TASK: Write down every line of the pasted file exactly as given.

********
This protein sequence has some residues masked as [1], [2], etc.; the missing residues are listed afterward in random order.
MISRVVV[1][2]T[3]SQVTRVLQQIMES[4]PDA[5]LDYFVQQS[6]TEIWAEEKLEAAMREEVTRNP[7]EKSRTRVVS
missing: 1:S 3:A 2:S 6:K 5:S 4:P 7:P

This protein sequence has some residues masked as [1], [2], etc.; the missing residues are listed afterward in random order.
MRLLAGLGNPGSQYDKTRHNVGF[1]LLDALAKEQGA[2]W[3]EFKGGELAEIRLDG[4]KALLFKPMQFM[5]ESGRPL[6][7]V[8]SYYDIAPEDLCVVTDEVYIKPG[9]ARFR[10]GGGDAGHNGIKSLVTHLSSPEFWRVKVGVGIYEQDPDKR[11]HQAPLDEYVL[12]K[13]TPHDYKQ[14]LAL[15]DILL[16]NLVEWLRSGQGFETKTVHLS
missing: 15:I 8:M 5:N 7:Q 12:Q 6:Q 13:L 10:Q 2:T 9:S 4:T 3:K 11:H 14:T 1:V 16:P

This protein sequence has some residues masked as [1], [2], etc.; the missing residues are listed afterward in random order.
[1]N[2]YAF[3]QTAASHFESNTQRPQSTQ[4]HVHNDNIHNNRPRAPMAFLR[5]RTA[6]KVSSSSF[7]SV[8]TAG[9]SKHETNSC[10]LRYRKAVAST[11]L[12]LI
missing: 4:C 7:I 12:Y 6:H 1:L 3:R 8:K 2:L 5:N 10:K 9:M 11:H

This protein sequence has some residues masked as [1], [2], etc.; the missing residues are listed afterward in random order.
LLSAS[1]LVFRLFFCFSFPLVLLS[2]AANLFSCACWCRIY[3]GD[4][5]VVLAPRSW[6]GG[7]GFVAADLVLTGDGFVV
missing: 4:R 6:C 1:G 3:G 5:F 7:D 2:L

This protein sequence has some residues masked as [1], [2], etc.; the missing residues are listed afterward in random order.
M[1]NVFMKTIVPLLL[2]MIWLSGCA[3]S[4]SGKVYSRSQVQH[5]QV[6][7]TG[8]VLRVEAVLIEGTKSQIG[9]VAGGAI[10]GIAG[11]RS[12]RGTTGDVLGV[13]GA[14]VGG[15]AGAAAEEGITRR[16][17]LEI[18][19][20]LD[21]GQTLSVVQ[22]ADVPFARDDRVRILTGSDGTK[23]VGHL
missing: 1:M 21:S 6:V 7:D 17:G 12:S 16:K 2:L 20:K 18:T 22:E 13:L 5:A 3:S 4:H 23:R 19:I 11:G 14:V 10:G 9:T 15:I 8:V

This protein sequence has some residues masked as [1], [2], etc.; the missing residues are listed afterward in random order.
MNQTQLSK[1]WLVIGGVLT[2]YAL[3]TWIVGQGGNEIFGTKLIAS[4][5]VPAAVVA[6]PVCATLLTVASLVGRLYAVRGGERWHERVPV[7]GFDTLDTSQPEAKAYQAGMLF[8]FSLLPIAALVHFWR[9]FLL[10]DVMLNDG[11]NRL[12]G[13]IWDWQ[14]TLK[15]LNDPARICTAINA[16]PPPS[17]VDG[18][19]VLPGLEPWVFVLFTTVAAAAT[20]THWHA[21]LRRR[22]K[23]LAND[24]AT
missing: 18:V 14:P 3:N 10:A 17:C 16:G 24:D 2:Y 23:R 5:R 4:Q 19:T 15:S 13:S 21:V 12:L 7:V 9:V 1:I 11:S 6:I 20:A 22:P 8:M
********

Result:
This protein sequence has some residues masked as [1], [2], etc.; the missing residues are listed afterward in random order.
MISRVVV[1][2]T[3]SQVTRVLQQIMES[4]PDA[5]LDYFVQQS[6]TEIWAEEKLEAAMREEVTRNP[7]EKSRTRVVS
missing: 1:S 3:A 2:S 6:K 5:S 4:P 7:P

This protein sequence has some residues masked as [1], [2], etc.; the missing residues are listed afterward in random order.
MRLLAGLGNPGSQYDKTRHNVGF[1]LLDALAKEQGA[2]W[3]EFKGGELAEIRLDG[4]KALLFKPMQFM[5]ESGRPL[6][7]V[8]SYYDIAPEDLCVVTDEVYIKPG[9]ARFR[10]GGGDAGHNGIKSLVTHLSSPEFWRVKVGVGIYEQDPDKR[11]HQAPLDEYVL[12]K[13]TPHDYKQ[14]LAL[15]DILL[16]NLVEWLRSGQGFETKTVHLS
missing: 15:I 8:M 5:N 7:Q 12:Q 6:Q 13:L 10:Q 2:T 9:S 4:T 3:K 11:H 14:T 1:V 16:P

This protein sequence has some residues masked as [1], [2], etc.; the missing residues are listed afterward in random order.
[1]N[2]YAF[3]QTAASHFESNTQRPQSTQ[4]HVHNDNIHNNRPRAPMAFLR[5]RTA[6]KVSSSSF[7]SV[8]TAG[9]SKHETNSC[10]LRYRKAVAST[11]L[12]LI
missing: 4:C 7:I 12:Y 6:H 1:L 3:R 8:K 2:L 5:N 10:K 9:M 11:H

This protein sequence has some residues masked as [1], [2], etc.; the missing residues are listed afterward in random order.
LLSAS[1]LVFRLFFCFSFPLVLLS[2]AANLFSCACWCRIY[3]GD[4][5]VVLAPRSW[6]GG[7]GFVAADLVLTGDGFVV
missing: 4:R 6:C 1:G 3:G 5:F 7:D 2:L

This protein sequence has some residues masked as [1], [2], etc.; the missing residues are listed afterward in random order.
M[1]NVFMKTIVPLLL[2]MIWLSGCA[3]S[4]SGKVYSRSQVQH[5]QV[6][7]TG[8]VLRVEAVLIEGTKSQIG[9]VAGGAI[10]GIAG[11]RS[12]RGTTGDVLGV[13]GA[14]VGG[15]AGAAAEEGITRR[16][17]LEI[18][19][20]LD[21]GQTLSVVQ[22]ADVPFARDDRVRILTGSDGTK[23]VGHL
missing: 1:M 21:S 6:V 7:D 17:G 12:S 16:K 2:L 20:K 18:T 22:E 13:L 5:A 3:S 4:H 23:R 19:I 11:G 14:V 10:G 9:T 15:I 8:V

This protein sequence has some residues masked as [1], [2], etc.; the missing residues are listed afterward in random order.
MNQTQLSK[1]WLVIGGVLT[2]YAL[3]TWIVGQGGNEIFGTKLIAS[4][5]VPAAVVA[6]PVCATLLTVASLVGRLYAVRGGERWHERVPV[7]GFDTLDTSQPEAKAYQAGMLF[8]FSLLPIAALVHFWR[9]FLL[10]DVMLNDG[11]NRL[12]G[13]IWDWQ[14]TLK[15]LNDPARICTAINA[16]PPPS[17]VDG[18][19]VLPGLEPWVFVLFTTVAAAAT[20]THWHA[21]LRRR[22]K[23]LAND[24]AT
missing: 18:V 14:P 3:N 10:A 17:C 16:G 24:D 2:Y 23:R 5:R 4:Q 19:T 15:S 13:S 21:V 12:L 7:V 9:V 1:I 11:S 6:I 20:A 22:P 8:M